But Angiotensin II is a key element in the inflammatory process. and ARBs are proving effective at reducing Diabetic Retinopathy and Nephropathy, in addition to reducing Heart Disease and Strokes. These conditions are both caused by a vascular inflammation very similar to that in Sarcodiosis. Unfortunately, your Doc may not have found out about this yet
So what have ARBs to do with Sarcoidosis?
Firstly, the obvious connection is that any drug which can reduce the amount of retinopathy and nephropathy is most certainly of interest. But there is more than that. We (Liz and I) have described how Angiotensin II plays a key role in the inflammatory granuloma, and found that if you block Angiotensin II from binding at the site of the inflammation you also reduce the level of 1,25-D being generated. Thus the symptoms of Hypervitaminosis D are reduced. We also suspect, but cannot yet prove, that the long term damage done by the granuloma to the tissue in which they reside will be reduced. But at this point you can hang your hat on the ARBs reducing your fatigue and other symptoms, and that is probably good enough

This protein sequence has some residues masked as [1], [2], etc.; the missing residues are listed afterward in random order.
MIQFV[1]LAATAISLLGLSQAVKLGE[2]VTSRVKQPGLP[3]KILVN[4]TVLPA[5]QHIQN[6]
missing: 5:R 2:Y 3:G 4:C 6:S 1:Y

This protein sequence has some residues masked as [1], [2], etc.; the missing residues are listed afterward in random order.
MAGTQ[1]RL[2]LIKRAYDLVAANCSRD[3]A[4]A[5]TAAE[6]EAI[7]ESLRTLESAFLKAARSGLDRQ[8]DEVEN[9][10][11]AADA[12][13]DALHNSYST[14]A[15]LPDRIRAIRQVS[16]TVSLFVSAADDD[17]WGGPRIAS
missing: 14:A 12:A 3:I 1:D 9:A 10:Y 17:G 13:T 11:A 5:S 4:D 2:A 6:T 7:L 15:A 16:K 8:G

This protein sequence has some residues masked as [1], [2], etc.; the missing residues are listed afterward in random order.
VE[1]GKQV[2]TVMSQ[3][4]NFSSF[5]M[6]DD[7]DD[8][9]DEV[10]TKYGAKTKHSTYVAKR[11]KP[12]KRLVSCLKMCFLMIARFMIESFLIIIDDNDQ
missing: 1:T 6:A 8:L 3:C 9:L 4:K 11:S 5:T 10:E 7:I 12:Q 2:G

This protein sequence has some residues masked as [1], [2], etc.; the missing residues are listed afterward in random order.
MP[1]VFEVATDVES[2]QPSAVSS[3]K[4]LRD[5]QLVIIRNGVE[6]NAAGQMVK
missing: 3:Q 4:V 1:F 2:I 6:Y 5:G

But Sarcoidosis is such severe inflammation that you have to block every single receptor
Here is a graph of the dosage of Benicar, the most effective of the ARBs, against blood pressure change. You can see that almost all the reduction in blood pressure is achieved at a relatively low dose (around 40mg/day). But you can also see that the blood pressure continues to reduce (by incrementally smaller amounts) as you increase the dosage. This is because as the dosage gets higher there are more ARB molecules available to bind at every one of those pesky receptors.